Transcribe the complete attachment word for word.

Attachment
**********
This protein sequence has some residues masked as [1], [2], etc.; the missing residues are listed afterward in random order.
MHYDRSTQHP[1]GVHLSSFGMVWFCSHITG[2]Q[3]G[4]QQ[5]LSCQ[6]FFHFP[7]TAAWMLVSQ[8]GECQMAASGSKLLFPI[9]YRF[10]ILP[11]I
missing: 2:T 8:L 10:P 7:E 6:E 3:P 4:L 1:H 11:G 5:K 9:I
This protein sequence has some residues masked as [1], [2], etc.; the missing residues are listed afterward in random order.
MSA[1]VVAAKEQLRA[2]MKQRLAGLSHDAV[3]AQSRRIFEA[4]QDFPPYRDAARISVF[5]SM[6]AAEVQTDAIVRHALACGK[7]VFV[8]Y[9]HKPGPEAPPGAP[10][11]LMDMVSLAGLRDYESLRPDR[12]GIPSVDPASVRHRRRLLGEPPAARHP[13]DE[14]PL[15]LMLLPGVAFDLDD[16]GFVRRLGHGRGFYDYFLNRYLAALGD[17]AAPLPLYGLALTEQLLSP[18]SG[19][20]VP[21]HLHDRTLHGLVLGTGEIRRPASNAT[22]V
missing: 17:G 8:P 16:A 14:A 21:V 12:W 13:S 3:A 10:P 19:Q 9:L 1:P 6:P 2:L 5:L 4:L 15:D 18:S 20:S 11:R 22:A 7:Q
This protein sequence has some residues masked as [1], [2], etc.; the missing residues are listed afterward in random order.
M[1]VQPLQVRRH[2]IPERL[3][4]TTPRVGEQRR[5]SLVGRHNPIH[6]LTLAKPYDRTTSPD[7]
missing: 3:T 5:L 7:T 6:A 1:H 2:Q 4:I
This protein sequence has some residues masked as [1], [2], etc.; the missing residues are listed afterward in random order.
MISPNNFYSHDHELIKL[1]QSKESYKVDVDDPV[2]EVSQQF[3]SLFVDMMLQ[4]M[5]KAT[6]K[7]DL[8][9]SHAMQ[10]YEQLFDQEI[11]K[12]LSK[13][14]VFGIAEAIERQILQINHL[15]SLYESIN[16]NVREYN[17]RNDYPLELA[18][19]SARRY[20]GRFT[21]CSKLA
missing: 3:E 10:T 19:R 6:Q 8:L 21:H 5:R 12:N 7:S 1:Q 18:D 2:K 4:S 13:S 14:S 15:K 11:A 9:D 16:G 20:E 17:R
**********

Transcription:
This protein sequence has some residues masked as [1], [2], etc.; the missing residues are listed afterward in random order.
MHYDRSTQHP[1]GVHLSSFGMVWFCSHITG[2]Q[3]G[4]QQ[5]LSCQ[6]FFHFP[7]TAAWMLVSQ[8]GECQMAASGSKLLFPI[9]YRF[10]ILP[11]I
missing: 2:T 8:L 10:P 7:E 6:E 3:P 4:L 1:H 11:G 5:K 9:I
This protein sequence has some residues masked as [1], [2], etc.; the missing residues are listed afterward in random order.
MSA[1]VVAAKEQLRA[2]MKQRLAGLSHDAV[3]AQSRRIFEA[4]QDFPPYRDAARISVF[5]SM[6]AAEVQTDAIVRHALACGK[7]VFV[8]Y[9]HKPGPEAPPGAP[10][11]LMDMVSLAGLRDYESLRPDR[12]GIPSVDPASVRHRRRLLGEPPAARHP[13]DE[14]PL[15]LMLLPGVAFDLDD[16]GFVRRLGHGRGFYDYFLNRYLAALGD[17]AAPLPLYGLALTEQLLSP[18]SG[19][20]VP[21]HLHDRTLHGLVLGTGEIRRPASNAT[22]V
missing: 17:G 8:P 16:A 14:A 21:V 12:W 13:S 3:A 10:P 19:Q 9:L 1:P 6:P 2:L 5:L 4:L 15:D 18:S 20:S 11:R 22:A 7:Q
This protein sequence has some residues masked as [1], [2], etc.; the missing residues are listed afterward in random order.
M[1]VQPLQVRRH[2]IPERL[3][4]TTPRVGEQRR[5]SLVGRHNPIH[6]LTLAKPYDRTTSPD[7]
missing: 3:T 5:L 7:T 6:A 1:H 2:Q 4:I
This protein sequence has some residues masked as [1], [2], etc.; the missing residues are listed afterward in random order.
MISPNNFYSHDHELIKL[1]QSKESYKVDVDDPV[2]EVSQQF[3]SLFVDMMLQ[4]M[5]KAT[6]K[7]DL[8][9]SHAMQ[10]YEQLFDQEI[11]K[12]LSK[13][14]VFGIAEAIERQILQINHL[15]SLYESIN[16]NVREYN[17]RNDYPLELA[18][19]SARRY[20]GRFT[21]CSKLA
missing: 3:E 10:T 19:R 6:Q 8:L 21:H 5:R 12:N 7:S 1:Q 18:D 2:K 4:S 13:S 14:S 15:K 11:A 9:D 16:G 20:E 17:R